June 10, 2013

NSA, Buffalo Springfield, and the Triumph of Paranoia

In the nearly 10 years since I've been authoring this blog, I can't recall a previous period of so many lengthy posts, one after another on a single topic, as has been the case with the current NSA saga.

We've already discussed the details as we know them at the moment, as described in NSA "Whistleblower" Snowden: Hero? Fool? Traitor? Or ... ? and its ancestor postings.

So this morning I was trying to think of a unifying theme of sorts that I could use to wrap up the current round -- when an old "Buffalo Springfield" classic played forth from the music stream I had running in the background, and handed me the answer across the decades.

In their 1967 song "For What It's Worth" -- often mistakenly thought to be an anti-Vietnam war piece, but actually written as a statement about civil rights in the aftermath of a notorious "riot" and police actions on the Sunset Strip here in L.A. -- Buffalo Springfield sang these words:

Paranoia strikes deep.
Into your life it will creep.
It starts when you're always afraid.

And therein resides the key -- not just to NSA and Snowden's story, but to so much in our contemporary lives and reaching back to the dawn of human history as well.

Paranoia and its close sibling "conspiracy theories" in fact are the only real "winners" in the entire chain of events rolling out before us over the last few days, along with the historical genesis of those events.

Paranoid terrorists and their attacks. Paranoid reactions to those attacks by Congress and yes, by the majority of Americans as well. Knee-jerk legislation like the PATRIOT Act that gave paranoia the force of law. Paranoid NSA programs. Paranoid claims about those NSA programs. Paranoid accusations against Internet firms. And on ... and on ... and on.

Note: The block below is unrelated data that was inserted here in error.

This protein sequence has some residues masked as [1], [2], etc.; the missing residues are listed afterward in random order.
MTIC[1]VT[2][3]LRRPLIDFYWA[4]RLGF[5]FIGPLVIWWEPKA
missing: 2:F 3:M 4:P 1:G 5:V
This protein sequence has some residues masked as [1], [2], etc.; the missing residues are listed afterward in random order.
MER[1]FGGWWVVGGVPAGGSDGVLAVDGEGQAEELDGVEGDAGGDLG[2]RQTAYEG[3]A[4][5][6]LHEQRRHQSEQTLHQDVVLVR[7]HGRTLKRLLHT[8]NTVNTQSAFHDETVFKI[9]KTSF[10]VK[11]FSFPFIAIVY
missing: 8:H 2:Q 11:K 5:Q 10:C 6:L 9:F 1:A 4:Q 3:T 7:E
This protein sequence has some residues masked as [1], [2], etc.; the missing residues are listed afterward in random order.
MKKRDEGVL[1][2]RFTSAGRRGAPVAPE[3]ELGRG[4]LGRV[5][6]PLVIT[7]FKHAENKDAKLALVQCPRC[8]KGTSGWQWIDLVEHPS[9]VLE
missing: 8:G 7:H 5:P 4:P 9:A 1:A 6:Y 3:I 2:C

Conspiracy theories thrive on paranoia -- the mother's milk of emotion over logic, of fear over reason, blurring the lines between real enemies, genuine abuses, and the unreal, fantasy theories that permeate our brains like so much booze on a drinking binge.

And the recent NSA-related events seem virtually purpose-built to feed that paranoia, piling onto the inherent fears that so many persons have about the rapid pace of our technologies, so complex that it might as well just be magic as far as vast numbers of our fellow travelers are concerned.

So we have fear of cookies, fear of Web ads, fear of tracking, fear of Wi-Fi, fear of malware, and again on and on -- mixing hard technical realities with the acid blend of paranoia itself, leaving especially the nontechnical observers in a dizzying spin, gasping for air, unable to separate any underlying truths from exaggerated claims and purposeful obfuscations.

The nightmare demon, the terrifying "they" seems omnipresent, lurking in the shadows, ready to strike, feeding on a steady diet of misinformation.

They are listening. They are lying. They are covering up something.

They are out to get us.

And no matter how many times it seems demonstrated that particular fears are misplaced, that only means we haven't dug deep enough, haven't considered every fanciful possibility, haven't allowed our phobias sufficient and full bloom.

The negative stands proudly unprovable, while the path of paranoia seems clear by comparison. The glass stands half empty rather than half full, as our leaders with only the best of intentions remodel society and laws in the name of what's worst and most feared, rather than in hope for a better and brighter tomorrow.

The red pill or the blue pill -- it matters not, for in the empire of paranoia, all paths ultimately lead to the inner circles of our own man-made hells.

It's way too early to fully understand the entire scope and purposes of the NSA programs that are now in the headlines. But the odds are we'll learn that NSA, exercising its own paranoia, did pretty much exactly what a paranoid Congress and paranoid administrations wanted NSA to do in the wake of 9/11, as horror at the attacks quickly gave way to jingoism, and our Founding Fathers' dreams of ascendant civil liberties gave way to the kind of political madness that has destroyed an array of civilizations down the span of the centuries.

And throughout it all, as the truths and conspiracy theories and exaggerations mix and mingle into a diseased, opaque pool of pestilence -- within yet above the fray, reigning as sovereign -- paranoia itself sits on its blood-soaked throne -- smiling, nodding in satisfaction, and knowing that in the end, it has indeed triumphed yet again.


Posted by Lauren at June 10, 2013 02:50 PM | Permalink
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